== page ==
Ralph Reed’s Rebound?: Fallen Fundamentalist Icon Hopes To Influence Upcoming Elections

Even if Reed is once again overstating his influence – does he really have enough operatives to knock on 500,000 doors? Can he actually rally 15 million people through banner ads on websites? – he has been getting more and more money each year from Religious Right donors.

As the November elections approach, it seems a second-tier advocacy group run by a disgraced Religious Right icon is gearing up to make a major impact.

Politico reported this week that Ralph Reed’s Faith & Freedom Coalition (FFC) is planning an all-out blitz in states like Colorado, Iowa, Arkansas, Kansas, Michigan, Louisiana and North Carolina in the hope that Republicans and can take control of the U.S. Senate.

You may remember Reed. He ran TV preacher Pat Robertson’s Christian Coalition throughout the 1990s. After leaving the group, he started a political consulting firm that became mired in the Jack Abramoff casino lobbying scandal. He also tried unsuccessfully to launch a political career and even wrote some political thrillers.

After those efforts flopped, Reed slunk back to the Religious Right. A few years ago, he formed the Faith & Freedom Coalition to push a fundamentalist agenda.

Politico reports that Reed has big plans for 2014.

His operation plans to “knock on roughly 500,000 doors” in key counties and distribute 20 million voter guides (which are surely biased) to some 117,000 churches. FFC will also send mailings to 6 million voters and make 10 million robocalls.

Reed also said he hopes to make a significant impact with a digital outreach, contacting 15 million “video viewers” through banner and video advertisements in several states. He told Politico he has a database of 33.1 million social conservatives, and expects to reach 6.2 million homes in battleground states.

“There has never been anything like this in the history of the pro-family movement,” Reed said. “What we are doing versus the Christian Coalition is the difference of a Ford Model-T and an Indy race car.”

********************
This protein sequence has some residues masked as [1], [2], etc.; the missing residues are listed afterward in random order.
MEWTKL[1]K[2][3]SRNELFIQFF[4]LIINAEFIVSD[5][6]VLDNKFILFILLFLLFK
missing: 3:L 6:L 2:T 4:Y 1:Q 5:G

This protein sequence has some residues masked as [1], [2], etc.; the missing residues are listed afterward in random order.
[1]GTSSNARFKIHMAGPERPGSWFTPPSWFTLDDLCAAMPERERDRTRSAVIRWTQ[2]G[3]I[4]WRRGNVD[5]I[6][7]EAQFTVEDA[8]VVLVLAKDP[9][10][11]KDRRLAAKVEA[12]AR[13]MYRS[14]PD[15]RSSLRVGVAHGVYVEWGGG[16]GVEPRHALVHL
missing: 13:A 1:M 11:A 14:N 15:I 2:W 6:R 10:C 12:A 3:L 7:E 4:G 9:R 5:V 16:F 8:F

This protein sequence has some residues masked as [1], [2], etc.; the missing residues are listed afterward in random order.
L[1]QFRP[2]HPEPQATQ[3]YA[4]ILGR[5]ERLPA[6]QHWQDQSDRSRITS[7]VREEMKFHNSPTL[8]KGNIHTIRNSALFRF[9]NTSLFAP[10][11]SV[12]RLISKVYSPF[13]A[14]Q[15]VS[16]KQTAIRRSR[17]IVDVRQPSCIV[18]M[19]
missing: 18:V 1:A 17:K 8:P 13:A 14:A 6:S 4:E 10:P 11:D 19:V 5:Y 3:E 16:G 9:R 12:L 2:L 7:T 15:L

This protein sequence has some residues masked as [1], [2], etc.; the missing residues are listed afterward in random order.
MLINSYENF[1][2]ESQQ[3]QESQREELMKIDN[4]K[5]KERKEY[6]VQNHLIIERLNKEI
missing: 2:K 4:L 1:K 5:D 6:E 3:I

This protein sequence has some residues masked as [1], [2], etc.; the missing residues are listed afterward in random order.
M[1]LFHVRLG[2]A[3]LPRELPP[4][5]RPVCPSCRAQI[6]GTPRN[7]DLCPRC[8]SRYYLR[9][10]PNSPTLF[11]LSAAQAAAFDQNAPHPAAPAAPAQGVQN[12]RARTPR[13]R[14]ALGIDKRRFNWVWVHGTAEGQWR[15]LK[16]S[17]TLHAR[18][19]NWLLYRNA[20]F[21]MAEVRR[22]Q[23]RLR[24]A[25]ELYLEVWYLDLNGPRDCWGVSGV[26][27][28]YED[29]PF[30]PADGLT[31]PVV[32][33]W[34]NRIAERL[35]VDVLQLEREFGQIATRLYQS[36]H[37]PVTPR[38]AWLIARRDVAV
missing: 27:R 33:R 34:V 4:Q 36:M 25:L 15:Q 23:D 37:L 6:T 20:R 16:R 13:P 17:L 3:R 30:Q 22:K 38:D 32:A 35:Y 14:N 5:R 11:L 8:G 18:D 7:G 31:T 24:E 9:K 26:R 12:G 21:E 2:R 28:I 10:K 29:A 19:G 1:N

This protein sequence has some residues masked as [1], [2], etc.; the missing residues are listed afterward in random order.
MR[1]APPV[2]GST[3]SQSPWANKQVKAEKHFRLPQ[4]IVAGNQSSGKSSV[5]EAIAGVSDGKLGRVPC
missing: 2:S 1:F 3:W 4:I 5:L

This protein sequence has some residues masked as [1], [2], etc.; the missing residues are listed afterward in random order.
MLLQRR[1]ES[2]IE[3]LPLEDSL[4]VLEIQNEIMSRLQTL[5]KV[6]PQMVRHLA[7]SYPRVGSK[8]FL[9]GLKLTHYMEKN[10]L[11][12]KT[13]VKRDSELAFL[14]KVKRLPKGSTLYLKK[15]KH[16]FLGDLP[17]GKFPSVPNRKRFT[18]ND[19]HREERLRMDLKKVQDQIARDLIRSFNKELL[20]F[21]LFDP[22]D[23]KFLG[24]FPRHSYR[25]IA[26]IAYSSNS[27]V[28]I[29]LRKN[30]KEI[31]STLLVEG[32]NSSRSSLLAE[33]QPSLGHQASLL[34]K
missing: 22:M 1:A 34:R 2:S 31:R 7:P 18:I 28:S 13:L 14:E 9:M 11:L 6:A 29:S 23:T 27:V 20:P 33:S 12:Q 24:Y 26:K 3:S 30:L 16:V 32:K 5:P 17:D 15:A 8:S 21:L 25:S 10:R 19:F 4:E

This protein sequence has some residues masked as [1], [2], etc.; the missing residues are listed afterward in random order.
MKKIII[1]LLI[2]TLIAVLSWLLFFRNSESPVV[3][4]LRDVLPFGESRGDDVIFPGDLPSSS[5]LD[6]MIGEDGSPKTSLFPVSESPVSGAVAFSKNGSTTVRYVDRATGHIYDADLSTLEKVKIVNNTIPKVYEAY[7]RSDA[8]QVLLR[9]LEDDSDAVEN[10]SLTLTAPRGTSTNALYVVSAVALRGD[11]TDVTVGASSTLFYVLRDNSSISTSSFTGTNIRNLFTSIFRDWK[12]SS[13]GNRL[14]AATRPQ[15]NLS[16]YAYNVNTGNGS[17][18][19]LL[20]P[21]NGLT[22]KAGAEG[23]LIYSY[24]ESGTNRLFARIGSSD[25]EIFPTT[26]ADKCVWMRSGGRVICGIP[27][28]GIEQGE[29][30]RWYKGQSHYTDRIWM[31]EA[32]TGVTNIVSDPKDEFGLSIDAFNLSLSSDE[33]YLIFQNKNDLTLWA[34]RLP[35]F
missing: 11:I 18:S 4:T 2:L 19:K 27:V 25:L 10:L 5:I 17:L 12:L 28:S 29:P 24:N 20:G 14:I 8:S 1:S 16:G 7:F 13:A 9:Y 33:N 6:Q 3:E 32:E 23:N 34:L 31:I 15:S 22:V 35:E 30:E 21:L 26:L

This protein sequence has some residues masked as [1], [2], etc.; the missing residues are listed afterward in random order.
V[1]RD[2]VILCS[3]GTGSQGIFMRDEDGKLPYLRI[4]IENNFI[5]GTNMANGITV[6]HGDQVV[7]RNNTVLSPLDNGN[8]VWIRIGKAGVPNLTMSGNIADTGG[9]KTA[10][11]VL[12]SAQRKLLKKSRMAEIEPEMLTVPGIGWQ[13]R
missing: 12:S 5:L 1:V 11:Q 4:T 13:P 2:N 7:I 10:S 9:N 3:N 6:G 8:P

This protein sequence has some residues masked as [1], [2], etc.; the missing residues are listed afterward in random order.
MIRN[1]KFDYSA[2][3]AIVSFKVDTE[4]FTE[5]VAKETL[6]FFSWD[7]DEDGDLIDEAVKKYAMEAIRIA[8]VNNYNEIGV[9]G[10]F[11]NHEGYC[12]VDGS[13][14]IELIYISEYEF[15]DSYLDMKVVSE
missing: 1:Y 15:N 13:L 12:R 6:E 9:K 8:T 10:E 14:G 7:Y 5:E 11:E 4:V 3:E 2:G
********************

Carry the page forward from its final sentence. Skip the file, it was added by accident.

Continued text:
Now, Reed has made these sorts of claims before – and he has been known to exaggerate his influence. He did it during his days with the Christian Coalition, and a New York Times report in 2012 oversold Reed’s ability to deliver a win for then-GOP presidential candidate Mitt Romney. (We know how that worked out.)

But the reality is, even if Reed is once again overstating his influence – does he really have enough operatives to knock on 500,000 doors? Can he actually rally 15 million people through banner ads on websites? – he has been getting more and more money each year from Religious Right donors.  

Publicly available documents show that the budget for Reed’s group jumped from $743,015 in 2009 to about $5.5 million in 2010. In 2012, it reached $10.88 million. It’s clear that someone (perhaps fat cats like the Koch Brothers) is pouring money into Reed’s operation. In a year when many Americans clearly suffer from political fatigue, that kind of cash could make a real difference.

Reed probably won’t contact one-third of all religious congregations in the U.S., and he certainly isn’t going to single-handedly deliver a win for conservatives. Of course if the GOP does take the Senate, Reed can claim a big victory – even if that win has more to do with general dislike for President Barack Obama than an actual tidal wave of support for conservative social ideals.  

The point of all this is that the Religious Right is taking the upcoming elections very seriously. Americans who oppose the agenda of the theocrats should as well.